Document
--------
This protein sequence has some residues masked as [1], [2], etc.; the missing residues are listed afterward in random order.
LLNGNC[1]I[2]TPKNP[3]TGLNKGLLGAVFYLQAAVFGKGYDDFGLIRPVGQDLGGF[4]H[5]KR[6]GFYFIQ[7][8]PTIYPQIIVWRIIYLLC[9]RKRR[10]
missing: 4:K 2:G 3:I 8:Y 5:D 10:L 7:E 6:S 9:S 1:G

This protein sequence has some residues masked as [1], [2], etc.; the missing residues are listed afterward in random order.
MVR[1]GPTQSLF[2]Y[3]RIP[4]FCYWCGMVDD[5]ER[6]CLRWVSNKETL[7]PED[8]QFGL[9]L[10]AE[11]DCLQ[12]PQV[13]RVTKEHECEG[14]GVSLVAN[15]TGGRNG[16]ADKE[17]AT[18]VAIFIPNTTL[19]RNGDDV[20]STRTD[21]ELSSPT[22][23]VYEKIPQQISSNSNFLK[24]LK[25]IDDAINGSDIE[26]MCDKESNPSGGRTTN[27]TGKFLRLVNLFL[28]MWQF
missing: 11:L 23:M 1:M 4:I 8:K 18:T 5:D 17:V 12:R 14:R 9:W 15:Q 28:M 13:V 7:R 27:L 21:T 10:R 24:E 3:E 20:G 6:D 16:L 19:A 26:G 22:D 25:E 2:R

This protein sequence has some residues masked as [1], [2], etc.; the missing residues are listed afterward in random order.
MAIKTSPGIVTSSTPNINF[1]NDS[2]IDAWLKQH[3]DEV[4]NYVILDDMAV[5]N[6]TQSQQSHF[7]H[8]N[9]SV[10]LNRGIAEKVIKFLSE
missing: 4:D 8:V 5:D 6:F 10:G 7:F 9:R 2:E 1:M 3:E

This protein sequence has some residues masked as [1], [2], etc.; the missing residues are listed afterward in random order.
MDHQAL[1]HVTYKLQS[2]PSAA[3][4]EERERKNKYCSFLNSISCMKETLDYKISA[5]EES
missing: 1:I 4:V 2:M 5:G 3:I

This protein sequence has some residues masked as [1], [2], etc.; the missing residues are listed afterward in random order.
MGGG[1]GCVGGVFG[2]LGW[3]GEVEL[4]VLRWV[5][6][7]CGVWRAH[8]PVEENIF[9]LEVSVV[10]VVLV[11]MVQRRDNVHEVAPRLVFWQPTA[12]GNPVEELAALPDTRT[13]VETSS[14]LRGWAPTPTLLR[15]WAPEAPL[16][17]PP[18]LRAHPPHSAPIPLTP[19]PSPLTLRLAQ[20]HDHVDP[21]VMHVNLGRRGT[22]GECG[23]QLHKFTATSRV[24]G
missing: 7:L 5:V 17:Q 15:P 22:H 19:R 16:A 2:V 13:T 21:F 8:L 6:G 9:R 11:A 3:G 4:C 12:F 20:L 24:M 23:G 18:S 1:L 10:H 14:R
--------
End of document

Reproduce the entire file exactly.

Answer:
This protein sequence has some residues masked as [1], [2], etc.; the missing residues are listed afterward in random order.
LLNGNC[1]I[2]TPKNP[3]TGLNKGLLGAVFYLQAAVFGKGYDDFGLIRPVGQDLGGF[4]H[5]KR[6]GFYFIQ[7][8]PTIYPQIIVWRIIYLLC[9]RKRR[10]
missing: 4:K 2:G 3:I 8:Y 5:D 10:L 7:E 6:S 9:S 1:G

This protein sequence has some residues masked as [1], [2], etc.; the missing residues are listed afterward in random order.
MVR[1]GPTQSLF[2]Y[3]RIP[4]FCYWCGMVDD[5]ER[6]CLRWVSNKETL[7]PED[8]QFGL[9]L[10]AE[11]DCLQ[12]PQV[13]RVTKEHECEG[14]GVSLVAN[15]TGGRNG[16]ADKE[17]AT[18]VAIFIPNTTL[19]RNGDDV[20]STRTD[21]ELSSPT[22][23]VYEKIPQQISSNSNFLK[24]LK[25]IDDAINGSDIE[26]MCDKESNPSGGRTTN[27]TGKFLRLVNLFL[28]MWQF
missing: 11:L 23:M 1:M 4:I 8:K 18:T 5:D 17:V 12:R 14:R 9:W 15:Q 28:M 13:V 7:R 27:L 21:T 10:R 24:E 3:E 20:G 6:D 16:L 19:A 26:G 22:D 25:E 2:R

This protein sequence has some residues masked as [1], [2], etc.; the missing residues are listed afterward in random order.
MAIKTSPGIVTSSTPNINF[1]NDS[2]IDAWLKQH[3]DEV[4]NYVILDDMAV[5]N[6]TQSQQSHF[7]H[8]N[9]SV[10]LNRGIAEKVIKFLSE
missing: 4:D 8:V 5:D 6:F 10:G 7:F 9:R 2:E 1:M 3:E

This protein sequence has some residues masked as [1], [2], etc.; the missing residues are listed afterward in random order.
MDHQAL[1]HVTYKLQS[2]PSAA[3][4]EERERKNKYCSFLNSISCMKETLDYKISA[5]EES
missing: 1:I 4:V 2:M 5:G 3:I

This protein sequence has some residues masked as [1], [2], etc.; the missing residues are listed afterward in random order.
MGGG[1]GCVGGVFG[2]LGW[3]GEVEL[4]VLRWV[5][6][7]CGVWRAH[8]PVEENIF[9]LEVSVV[10]VVLV[11]MVQRRDNVHEVAPRLVFWQPTA[12]GNPVEELAALPDTRT[13]VETSS[14]LRGWAPTPTLLR[15]WAPEAPL[16][17]PP[18]LRAHPPHSAPIPLTP[19]PSPLTLRLAQ[20]HDHVDP[21]VMHVNLGRRGT[22]GECG[23]QLHKFTATSRV[24]G
missing: 7:L 5:V 17:Q 15:P 22:H 19:R 16:A 2:V 13:T 21:F 8:L 6:G 9:R 11:A 3:G 4:C 12:F 20:L 24:M 23:G 18:S 1:L 10:H 14:R